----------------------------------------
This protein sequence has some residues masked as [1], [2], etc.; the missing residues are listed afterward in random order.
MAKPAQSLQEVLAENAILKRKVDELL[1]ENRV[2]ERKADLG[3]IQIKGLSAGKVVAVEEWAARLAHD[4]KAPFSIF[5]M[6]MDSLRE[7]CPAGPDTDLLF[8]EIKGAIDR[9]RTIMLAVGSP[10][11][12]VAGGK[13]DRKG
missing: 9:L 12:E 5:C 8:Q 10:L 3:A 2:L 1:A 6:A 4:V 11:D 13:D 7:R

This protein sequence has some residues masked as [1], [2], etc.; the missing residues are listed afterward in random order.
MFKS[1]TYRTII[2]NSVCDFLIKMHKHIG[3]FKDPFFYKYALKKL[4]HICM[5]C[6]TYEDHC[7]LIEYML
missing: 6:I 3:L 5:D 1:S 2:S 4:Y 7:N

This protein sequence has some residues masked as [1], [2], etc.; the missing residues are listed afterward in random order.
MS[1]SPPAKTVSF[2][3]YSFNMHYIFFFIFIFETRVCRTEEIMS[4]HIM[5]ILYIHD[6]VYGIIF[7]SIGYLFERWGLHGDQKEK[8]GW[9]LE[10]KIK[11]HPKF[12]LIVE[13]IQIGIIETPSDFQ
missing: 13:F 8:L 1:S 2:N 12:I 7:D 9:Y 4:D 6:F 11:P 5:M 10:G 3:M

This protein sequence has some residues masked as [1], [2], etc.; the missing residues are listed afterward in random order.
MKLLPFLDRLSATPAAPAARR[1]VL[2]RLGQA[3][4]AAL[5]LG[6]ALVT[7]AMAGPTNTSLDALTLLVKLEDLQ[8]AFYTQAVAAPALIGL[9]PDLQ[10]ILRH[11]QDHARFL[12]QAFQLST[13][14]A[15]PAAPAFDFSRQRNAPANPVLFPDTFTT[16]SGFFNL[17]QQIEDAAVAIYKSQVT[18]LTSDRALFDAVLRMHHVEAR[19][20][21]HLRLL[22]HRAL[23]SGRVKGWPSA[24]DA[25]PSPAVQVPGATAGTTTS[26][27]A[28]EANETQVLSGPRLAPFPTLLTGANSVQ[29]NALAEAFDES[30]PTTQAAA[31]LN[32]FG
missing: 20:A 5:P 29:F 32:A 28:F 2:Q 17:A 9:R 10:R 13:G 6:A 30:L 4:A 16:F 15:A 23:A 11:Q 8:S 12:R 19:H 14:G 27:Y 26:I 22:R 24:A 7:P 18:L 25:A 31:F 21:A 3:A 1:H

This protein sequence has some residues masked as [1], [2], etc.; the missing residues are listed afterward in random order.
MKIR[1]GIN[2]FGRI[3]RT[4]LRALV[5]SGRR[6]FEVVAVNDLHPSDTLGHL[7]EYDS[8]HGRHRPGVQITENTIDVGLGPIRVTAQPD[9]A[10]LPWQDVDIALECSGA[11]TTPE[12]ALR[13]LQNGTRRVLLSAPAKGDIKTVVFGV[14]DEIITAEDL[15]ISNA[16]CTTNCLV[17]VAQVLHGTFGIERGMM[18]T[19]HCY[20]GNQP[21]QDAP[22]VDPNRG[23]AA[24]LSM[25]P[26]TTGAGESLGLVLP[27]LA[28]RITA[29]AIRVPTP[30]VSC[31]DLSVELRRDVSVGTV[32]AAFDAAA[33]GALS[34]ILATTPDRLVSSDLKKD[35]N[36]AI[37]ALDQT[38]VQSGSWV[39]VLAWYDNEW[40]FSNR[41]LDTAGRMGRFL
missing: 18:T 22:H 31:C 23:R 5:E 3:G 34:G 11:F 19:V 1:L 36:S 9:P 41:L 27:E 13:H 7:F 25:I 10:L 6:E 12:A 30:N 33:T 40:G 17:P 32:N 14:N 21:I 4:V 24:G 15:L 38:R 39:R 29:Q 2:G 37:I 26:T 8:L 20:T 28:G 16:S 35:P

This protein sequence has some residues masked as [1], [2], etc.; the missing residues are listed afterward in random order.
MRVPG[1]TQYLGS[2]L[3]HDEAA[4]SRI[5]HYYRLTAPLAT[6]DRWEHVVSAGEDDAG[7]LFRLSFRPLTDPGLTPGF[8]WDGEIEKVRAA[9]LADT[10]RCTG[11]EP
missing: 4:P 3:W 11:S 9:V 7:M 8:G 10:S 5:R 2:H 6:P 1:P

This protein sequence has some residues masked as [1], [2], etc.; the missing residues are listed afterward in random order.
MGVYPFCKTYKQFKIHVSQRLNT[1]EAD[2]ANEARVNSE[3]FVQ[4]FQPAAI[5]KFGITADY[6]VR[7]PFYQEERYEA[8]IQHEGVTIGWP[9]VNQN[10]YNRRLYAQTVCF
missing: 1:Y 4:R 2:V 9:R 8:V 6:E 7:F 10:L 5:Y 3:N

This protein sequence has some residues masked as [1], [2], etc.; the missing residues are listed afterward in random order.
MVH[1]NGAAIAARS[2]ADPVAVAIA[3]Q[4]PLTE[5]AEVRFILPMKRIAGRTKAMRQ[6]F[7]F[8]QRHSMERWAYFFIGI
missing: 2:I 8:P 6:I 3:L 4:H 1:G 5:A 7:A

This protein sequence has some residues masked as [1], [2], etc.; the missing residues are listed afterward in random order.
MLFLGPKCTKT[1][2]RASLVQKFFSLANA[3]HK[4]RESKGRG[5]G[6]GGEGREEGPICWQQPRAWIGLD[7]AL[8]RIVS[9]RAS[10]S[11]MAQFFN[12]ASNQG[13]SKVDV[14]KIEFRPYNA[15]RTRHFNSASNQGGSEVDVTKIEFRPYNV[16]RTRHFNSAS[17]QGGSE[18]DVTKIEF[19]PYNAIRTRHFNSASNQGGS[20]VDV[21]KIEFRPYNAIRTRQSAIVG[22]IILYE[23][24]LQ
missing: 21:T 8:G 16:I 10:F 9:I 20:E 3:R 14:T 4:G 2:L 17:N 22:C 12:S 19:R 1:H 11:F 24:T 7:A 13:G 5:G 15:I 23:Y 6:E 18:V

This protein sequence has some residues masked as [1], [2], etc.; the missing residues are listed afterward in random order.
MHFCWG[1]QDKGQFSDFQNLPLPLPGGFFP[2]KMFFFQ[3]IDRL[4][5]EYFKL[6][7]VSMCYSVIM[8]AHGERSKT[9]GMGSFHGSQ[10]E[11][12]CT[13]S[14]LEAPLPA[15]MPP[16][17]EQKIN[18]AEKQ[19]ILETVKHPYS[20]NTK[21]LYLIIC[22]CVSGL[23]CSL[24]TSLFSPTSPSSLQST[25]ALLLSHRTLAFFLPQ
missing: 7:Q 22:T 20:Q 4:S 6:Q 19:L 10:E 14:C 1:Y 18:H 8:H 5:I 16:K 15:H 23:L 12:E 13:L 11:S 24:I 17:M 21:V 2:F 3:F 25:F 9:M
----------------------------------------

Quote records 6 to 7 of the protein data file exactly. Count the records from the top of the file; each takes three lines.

This protein sequence has some residues masked as [1], [2], etc.; the missing residues are listed afterward in random order.
MRVPG[1]TQYLGS[2]L[3]HDEAA[4]SRI[5]HYYRLTAPLAT[6]DRWEHVVSAGEDDAG[7]LFRLSFRPLTDPGLTPGF[8]WDGEIEKVRAA[9]LADT[10]RCTG[11]EP
missing: 4:P 3:W 11:S 9:V 7:M 8:G 10:S 5:R 2:H 6:P 1:P

This protein sequence has some residues masked as [1], [2], etc.; the missing residues are listed afterward in random order.
MGVYPFCKTYKQFKIHVSQRLNT[1]EAD[2]ANEARVNSE[3]FVQ[4]FQPAAI[5]KFGITADY[6]VR[7]PFYQEERYEA[8]IQHEGVTIGWP[9]VNQN[10]YNRRLYAQTVCF
missing: 1:Y 4:R 2:V 9:R 8:V 6:E 7:F 10:L 5:Y 3:N